Maybe novelist Thomas Wolfe had it wrong. For Elliott Murphy, world-renowned singer-songwriter and Garden City, LI, native, it seems you can go home again. Murphy, who moved to Paris in 1989 to satisfy the demands of his growing European fan base, still returns for occasional visits to see his family and friends, and for a handful of performances in the Northeastern U.S. But on July 26, at 9:15 pm, he will return to Long Island for a special event: the American premiere of The Second Act of Elliott Murphy, a 90-minute full-length feature film about his resurgent career, to be screened…

Get ready for the Stony Brook Film Festival, July 20-29, 2017 Click here to purchase tickets and passes to the festival Click here to watch a selection of film trailers Bucking the age-old Hollywood gender trend of male directors dominating the big screen, Stony Brook Film Festival is taking a decidedly female turn this summer by choosing an unprecedented number of films directed by women. And that wasn’t necessarily the plan. They were just the best films submitted, said Alan Inkles, founder and director of the Stony Brook Film Festival and director of the Staller Center for the Arts. “We…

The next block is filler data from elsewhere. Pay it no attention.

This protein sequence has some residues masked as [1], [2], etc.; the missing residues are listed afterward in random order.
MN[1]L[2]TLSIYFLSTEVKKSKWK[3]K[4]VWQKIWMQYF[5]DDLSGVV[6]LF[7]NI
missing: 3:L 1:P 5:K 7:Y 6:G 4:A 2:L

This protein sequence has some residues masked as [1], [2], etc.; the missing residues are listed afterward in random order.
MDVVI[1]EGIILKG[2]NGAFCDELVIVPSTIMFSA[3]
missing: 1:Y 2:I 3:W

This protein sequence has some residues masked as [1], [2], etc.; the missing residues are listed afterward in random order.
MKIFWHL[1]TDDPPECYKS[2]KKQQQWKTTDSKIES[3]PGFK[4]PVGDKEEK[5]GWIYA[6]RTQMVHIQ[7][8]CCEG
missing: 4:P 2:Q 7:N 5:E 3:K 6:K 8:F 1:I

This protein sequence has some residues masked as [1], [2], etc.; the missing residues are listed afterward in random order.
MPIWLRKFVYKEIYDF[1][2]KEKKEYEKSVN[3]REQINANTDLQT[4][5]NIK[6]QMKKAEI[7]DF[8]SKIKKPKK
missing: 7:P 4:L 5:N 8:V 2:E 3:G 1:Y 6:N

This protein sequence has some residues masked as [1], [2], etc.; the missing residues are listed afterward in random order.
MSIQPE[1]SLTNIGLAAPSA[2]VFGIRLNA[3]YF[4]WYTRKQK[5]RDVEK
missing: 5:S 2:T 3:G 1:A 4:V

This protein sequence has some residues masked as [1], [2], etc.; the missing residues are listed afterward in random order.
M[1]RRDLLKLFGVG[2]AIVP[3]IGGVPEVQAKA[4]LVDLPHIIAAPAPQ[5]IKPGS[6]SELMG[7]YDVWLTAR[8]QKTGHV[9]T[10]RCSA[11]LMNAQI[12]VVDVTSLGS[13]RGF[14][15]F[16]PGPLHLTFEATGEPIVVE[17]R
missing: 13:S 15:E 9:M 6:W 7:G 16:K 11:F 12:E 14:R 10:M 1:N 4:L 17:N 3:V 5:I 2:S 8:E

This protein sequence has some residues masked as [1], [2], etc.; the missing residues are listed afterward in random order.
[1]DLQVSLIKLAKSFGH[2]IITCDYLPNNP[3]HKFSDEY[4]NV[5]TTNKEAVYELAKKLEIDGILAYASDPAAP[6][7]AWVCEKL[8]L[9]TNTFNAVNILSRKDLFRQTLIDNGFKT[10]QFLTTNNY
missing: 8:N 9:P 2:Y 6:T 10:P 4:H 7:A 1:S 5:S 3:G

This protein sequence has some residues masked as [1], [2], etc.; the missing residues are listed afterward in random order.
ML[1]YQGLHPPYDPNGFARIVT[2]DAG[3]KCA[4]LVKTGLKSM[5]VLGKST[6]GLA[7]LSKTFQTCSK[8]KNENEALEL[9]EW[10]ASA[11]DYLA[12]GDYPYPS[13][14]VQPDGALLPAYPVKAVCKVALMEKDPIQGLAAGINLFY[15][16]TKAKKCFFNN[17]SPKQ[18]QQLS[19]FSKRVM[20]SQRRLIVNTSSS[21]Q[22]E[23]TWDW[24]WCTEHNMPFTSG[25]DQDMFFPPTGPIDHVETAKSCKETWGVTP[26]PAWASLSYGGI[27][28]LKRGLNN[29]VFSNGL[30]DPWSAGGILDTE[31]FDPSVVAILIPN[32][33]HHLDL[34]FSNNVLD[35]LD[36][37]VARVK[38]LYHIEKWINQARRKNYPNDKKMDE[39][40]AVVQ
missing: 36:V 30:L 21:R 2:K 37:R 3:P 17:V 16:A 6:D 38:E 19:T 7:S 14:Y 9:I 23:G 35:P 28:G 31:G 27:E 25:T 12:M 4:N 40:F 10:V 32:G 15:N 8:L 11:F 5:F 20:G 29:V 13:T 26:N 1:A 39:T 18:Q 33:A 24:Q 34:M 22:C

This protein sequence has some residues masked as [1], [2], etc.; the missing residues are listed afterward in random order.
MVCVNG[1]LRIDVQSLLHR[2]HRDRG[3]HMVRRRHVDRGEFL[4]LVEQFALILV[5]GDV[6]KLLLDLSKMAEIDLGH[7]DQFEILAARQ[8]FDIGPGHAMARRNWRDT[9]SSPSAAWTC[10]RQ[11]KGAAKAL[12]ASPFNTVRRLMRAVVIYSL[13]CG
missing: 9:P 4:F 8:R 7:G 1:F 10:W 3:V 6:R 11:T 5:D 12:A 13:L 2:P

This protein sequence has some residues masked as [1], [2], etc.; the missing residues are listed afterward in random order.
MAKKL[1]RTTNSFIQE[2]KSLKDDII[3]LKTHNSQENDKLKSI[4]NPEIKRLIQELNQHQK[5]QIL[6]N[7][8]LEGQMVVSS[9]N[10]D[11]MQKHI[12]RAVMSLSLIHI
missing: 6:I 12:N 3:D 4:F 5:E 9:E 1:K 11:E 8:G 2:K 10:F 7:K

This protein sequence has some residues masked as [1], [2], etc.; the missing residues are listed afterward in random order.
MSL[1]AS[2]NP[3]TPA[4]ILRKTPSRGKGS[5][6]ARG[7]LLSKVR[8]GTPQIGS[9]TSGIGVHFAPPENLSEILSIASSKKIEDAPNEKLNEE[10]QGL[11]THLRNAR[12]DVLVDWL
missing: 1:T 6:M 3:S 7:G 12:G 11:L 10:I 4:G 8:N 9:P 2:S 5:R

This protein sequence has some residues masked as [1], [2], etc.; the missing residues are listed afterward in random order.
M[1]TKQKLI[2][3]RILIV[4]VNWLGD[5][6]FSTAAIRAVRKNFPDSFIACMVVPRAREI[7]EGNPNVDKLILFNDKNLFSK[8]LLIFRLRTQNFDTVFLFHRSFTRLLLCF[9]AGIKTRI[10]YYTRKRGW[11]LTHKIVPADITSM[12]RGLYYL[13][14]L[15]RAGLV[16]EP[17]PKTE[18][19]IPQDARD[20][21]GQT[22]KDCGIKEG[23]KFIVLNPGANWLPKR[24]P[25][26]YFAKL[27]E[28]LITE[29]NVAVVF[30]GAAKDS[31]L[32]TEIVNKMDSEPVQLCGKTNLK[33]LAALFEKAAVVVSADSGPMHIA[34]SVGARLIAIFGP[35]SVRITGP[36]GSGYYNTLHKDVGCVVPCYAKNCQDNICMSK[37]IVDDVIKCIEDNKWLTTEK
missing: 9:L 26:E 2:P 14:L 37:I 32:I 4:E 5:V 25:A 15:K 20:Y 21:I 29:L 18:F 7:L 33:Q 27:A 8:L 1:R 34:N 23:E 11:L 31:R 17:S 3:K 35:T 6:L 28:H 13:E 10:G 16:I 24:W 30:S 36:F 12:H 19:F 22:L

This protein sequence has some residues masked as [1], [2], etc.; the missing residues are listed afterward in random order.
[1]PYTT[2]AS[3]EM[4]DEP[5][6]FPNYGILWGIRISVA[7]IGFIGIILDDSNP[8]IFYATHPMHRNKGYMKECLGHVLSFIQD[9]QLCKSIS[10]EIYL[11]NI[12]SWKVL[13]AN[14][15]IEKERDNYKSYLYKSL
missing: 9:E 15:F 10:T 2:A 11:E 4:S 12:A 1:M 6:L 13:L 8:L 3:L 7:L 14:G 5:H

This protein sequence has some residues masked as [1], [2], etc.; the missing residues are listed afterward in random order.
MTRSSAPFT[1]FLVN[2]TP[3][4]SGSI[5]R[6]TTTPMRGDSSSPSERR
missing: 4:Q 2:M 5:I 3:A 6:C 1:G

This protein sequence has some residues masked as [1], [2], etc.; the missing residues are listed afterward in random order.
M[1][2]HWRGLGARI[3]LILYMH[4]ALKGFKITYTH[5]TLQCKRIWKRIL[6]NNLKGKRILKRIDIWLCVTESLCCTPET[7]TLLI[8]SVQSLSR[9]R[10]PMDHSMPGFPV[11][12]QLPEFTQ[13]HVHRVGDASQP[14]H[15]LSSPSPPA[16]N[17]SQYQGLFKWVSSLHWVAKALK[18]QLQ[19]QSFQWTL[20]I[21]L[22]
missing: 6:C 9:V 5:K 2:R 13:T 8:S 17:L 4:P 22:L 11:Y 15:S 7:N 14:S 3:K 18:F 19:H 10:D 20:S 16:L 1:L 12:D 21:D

Omar Naimi ’17 thinks of himself as “absurdly ambitious.” As a child, he wanted to become President of the United States. But as he grew older and learned about the complications inherent in politics, he traded that dream for a new one: becoming an architect. Then in high school he became obsessed with the microscopic complexities of cells and their components, atoms. He realized that big dreams could involve the smallest building blocks and processes known to mankind. “I went from wanting my name on a skyscraper to wanting to have a protein named after me,” said Queens native Omar, a…

Stony Brook journalism student Mike Adams ’19 and his classmates put their journalistic principles to the test when they traveled to report on issues confronting in the jungles of Ecuador. The 500 remaining members of the once-populous Sápara nation live in the Amazon rain forest atop land believed to be rich in petroleum. The Ecuadorean government wants to let foreign oil companies explore those potential reserves. But exploratory drilling generally leads to deforestation, which would threaten the Sápara’s way of life. It would be easy to see this issue as a war of good versus evil, but journalists are trained…

The summer enrichment program is opening doors to higher education for children from low-income families — and their parents Stony Brook University’s Freedom School will be back in session for the fifth summer next month, and if the past four years are any indication, children from the Longwood and Wyandanch school districts taking part in the program will come to campus eager to jump into the daily activities centered around the program’s perennial theme: “I can make a difference in myself, my family, my community, my country and my world.” About 30 of the 50 children — called scholars in…

1 2 3 17